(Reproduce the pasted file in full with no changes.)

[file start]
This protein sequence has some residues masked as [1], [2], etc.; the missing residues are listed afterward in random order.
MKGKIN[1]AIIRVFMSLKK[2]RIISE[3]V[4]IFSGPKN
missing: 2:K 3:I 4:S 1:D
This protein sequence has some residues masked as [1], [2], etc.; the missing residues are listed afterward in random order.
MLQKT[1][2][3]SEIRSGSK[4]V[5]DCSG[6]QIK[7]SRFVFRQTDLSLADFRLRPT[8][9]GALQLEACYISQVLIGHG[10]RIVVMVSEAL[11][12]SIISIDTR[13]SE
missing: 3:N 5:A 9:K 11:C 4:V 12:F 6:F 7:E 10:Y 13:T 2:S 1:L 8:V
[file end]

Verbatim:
This protein sequence has some residues masked as [1], [2], etc.; the missing residues are listed afterward in random order.
MKGKIN[1]AIIRVFMSLKK[2]RIISE[3]V[4]IFSGPKN
missing: 2:K 3:I 4:S 1:D
This protein sequence has some residues masked as [1], [2], etc.; the missing residues are listed afterward in random order.
MLQKT[1][2][3]SEIRSGSK[4]V[5]DCSG[6]QIK[7]SRFVFRQTDLSLADFRLRPT[8][9]GALQLEACYISQVLIGHG[10]RIVVMVSEAL[11][12]SIISIDTR[13]SE
missing: 3:N 5:A 9:K 11:C 4:V 12:F 6:F 7:E 10:Y 13:T 2:S 1:L 8:V